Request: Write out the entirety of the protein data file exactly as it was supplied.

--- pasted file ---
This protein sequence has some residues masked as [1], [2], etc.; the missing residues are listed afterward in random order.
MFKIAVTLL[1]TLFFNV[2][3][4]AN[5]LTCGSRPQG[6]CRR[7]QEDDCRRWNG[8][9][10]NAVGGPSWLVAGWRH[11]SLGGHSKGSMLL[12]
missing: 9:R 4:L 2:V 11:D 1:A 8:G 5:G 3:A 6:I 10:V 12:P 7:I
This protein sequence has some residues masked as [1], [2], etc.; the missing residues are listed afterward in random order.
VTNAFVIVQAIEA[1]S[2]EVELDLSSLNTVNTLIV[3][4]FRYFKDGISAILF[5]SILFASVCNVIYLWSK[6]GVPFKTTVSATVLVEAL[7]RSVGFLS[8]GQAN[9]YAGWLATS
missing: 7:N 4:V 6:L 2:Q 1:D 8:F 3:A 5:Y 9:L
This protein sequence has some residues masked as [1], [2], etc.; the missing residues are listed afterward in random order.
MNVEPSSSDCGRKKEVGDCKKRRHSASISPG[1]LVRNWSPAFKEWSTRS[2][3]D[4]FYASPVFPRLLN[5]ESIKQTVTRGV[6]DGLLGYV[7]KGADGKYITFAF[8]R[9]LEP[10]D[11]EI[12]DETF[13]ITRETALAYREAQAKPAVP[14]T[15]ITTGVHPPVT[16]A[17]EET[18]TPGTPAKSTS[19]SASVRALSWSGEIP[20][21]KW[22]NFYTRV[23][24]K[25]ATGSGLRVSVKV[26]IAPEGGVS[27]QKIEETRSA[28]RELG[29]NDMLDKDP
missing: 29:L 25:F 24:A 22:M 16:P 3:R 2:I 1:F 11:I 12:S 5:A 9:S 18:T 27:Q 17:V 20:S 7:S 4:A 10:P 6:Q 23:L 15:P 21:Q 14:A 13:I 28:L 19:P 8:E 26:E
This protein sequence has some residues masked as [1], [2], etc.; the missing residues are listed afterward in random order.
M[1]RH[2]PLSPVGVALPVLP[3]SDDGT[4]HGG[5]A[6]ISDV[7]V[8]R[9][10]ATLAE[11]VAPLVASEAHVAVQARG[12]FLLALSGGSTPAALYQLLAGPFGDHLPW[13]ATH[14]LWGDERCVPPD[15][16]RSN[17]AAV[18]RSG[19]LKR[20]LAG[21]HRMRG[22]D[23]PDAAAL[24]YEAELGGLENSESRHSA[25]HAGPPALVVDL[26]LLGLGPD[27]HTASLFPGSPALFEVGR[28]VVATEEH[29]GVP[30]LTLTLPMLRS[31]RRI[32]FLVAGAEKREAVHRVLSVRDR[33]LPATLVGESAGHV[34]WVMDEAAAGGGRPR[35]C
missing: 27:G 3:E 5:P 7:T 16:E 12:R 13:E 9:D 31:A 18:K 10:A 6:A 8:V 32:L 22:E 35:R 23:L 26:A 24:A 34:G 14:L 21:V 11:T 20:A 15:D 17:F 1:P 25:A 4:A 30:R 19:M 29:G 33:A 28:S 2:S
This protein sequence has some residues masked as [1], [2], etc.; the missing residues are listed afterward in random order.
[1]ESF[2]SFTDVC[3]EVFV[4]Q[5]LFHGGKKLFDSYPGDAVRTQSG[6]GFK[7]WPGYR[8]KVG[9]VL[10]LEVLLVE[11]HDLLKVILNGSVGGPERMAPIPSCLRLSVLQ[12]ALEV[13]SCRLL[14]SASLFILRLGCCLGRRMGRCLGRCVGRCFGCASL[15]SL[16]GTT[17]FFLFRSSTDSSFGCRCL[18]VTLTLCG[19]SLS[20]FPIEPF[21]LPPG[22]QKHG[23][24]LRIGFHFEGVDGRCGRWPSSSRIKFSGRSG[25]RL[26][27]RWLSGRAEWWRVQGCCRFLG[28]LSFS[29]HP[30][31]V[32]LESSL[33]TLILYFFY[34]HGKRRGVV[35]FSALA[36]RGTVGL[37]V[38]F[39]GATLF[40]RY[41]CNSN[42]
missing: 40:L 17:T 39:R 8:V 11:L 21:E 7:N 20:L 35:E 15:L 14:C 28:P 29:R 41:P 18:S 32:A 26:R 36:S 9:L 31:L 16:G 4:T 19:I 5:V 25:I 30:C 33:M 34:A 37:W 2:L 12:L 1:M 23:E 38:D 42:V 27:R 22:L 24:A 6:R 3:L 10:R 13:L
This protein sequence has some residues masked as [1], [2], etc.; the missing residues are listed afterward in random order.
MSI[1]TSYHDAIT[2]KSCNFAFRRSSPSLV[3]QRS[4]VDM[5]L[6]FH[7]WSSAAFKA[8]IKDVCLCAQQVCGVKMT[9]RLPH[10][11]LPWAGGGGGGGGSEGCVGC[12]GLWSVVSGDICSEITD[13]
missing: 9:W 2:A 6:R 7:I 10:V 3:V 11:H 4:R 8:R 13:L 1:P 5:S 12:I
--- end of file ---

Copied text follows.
This protein sequence has some residues masked as [1], [2], etc.; the missing residues are listed afterward in random order.
MFKIAVTLL[1]TLFFNV[2][3][4]AN[5]LTCGSRPQG[6]CRR[7]QEDDCRRWNG[8][9][10]NAVGGPSWLVAGWRH[11]SLGGHSKGSMLL[12]
missing: 9:R 4:L 2:V 11:D 1:A 8:G 5:G 3:A 6:I 10:V 12:P 7:I
This protein sequence has some residues masked as [1], [2], etc.; the missing residues are listed afterward in random order.
VTNAFVIVQAIEA[1]S[2]EVELDLSSLNTVNTLIV[3][4]FRYFKDGISAILF[5]SILFASVCNVIYLWSK[6]GVPFKTTVSATVLVEAL[7]RSVGFLS[8]GQAN[9]YAGWLATS
missing: 7:N 4:V 6:L 2:Q 1:D 8:F 3:A 5:Y 9:L
This protein sequence has some residues masked as [1], [2], etc.; the missing residues are listed afterward in random order.
MNVEPSSSDCGRKKEVGDCKKRRHSASISPG[1]LVRNWSPAFKEWSTRS[2][3]D[4]FYASPVFPRLLN[5]ESIKQTVTRGV[6]DGLLGYV[7]KGADGKYITFAF[8]R[9]LEP[10]D[11]EI[12]DETF[13]ITRETALAYREAQAKPAVP[14]T[15]ITTGVHPPVT[16]A[17]EET[18]TPGTPAKSTS[19]SASVRALSWSGEIP[20][21]KW[22]NFYTRV[23][24]K[25]ATGSGLRVSVKV[26]IAPEGGVS[27]QKIEETRSA[28]RELG[29]NDMLDKDP
missing: 29:L 25:F 24:A 22:M 16:P 3:R 2:I 1:F 11:I 12:S 5:A 9:S 18:T 27:Q 17:V 20:S 7:S 4:A 10:P 6:Q 23:L 15:P 21:Q 14:A 13:I 28:L 19:P 8:E 26:E
This protein sequence has some residues masked as [1], [2], etc.; the missing residues are listed afterward in random order.
M[1]RH[2]PLSPVGVALPVLP[3]SDDGT[4]HGG[5]A[6]ISDV[7]V[8]R[9][10]ATLAE[11]VAPLVASEAHVAVQARG[12]FLLALSGGSTPAALYQLLAGPFGDHLPW[13]ATH[14]LWGDERCVPPD[15][16]RSN[17]AAV[18]RSG[19]LKR[20]LAG[21]HRMRG[22]D[23]PDAAAL[24]YEAELGGLENSESRHSA[25]HAGPPALVVDL[26]LLGLGPD[27]HTASLFPGSPALFEVGR[28]VVATEEH[29]GVP[30]LTLTLPMLRS[31]RRI[32]FLVAGAEKREAVHRVLSVRDR[33]LPATLVGESAGHV[34]WVMDEAAAGGGRPR[35]C
missing: 27:G 3:E 5:P 7:T 16:E 12:R 13:E 9:D 31:A 18:K 10:A 6:A 8:V 32:L 22:E 35:R 23:L 26:A 24:A 34:G 14:L 21:V 11:T 20:A 15:D 17:F 1:P 25:A 4:A 30:R 19:M 29:G 33:A 28:S 2:S
This protein sequence has some residues masked as [1], [2], etc.; the missing residues are listed afterward in random order.
[1]ESF[2]SFTDVC[3]EVFV[4]Q[5]LFHGGKKLFDSYPGDAVRTQSG[6]GFK[7]WPGYR[8]KVG[9]VL[10]LEVLLVE[11]HDLLKVILNGSVGGPERMAPIPSCLRLSVLQ[12]ALEV[13]SCRLL[14]SASLFILRLGCCLGRRMGRCLGRCVGRCFGCASL[15]SL[16]GTT[17]FFLFRSSTDSSFGCRCL[18]VTLTLCG[19]SLS[20]FPIEPF[21]LPPG[22]QKHG[23][24]LRIGFHFEGVDGRCGRWPSSSRIKFSGRSG[25]RL[26][27]RWLSGRAEWWRVQGCCRFLG[28]LSFS[29]HP[30][31]V[32]LESSL[33]TLILYFFY[34]HGKRRGVV[35]FSALA[36]RGTVGL[37]V[38]F[39]GATLF[40]RY[41]CNSN[42]
missing: 40:L 17:T 39:R 8:V 11:L 21:E 7:N 20:L 35:E 15:L 14:C 28:P 29:R 41:P 18:S 32:A 26:R 36:S 9:L 31:L 16:G 4:T 19:I 5:V 25:I 30:C 33:M 34:A 37:W 2:L 12:L 1:M 23:E 38:D 42:V 27:R 22:L 24:A 6:R 3:L 10:R 13:L
This protein sequence has some residues masked as [1], [2], etc.; the missing residues are listed afterward in random order.
MSI[1]TSYHDAIT[2]KSCNFAFRRSSPSLV[3]QRS[4]VDM[5]L[6]FH[7]WSSAAFKA[8]IKDVCLCAQQVCGVKMT[9]RLPH[10][11]LPWAGGGGGGGGSEGCVGC[12]GLWSVVSGDICSEITD[13]
missing: 9:W 2:A 6:R 7:I 10:V 3:V 11:H 4:R 8:R 13:L 1:P 5:S 12:I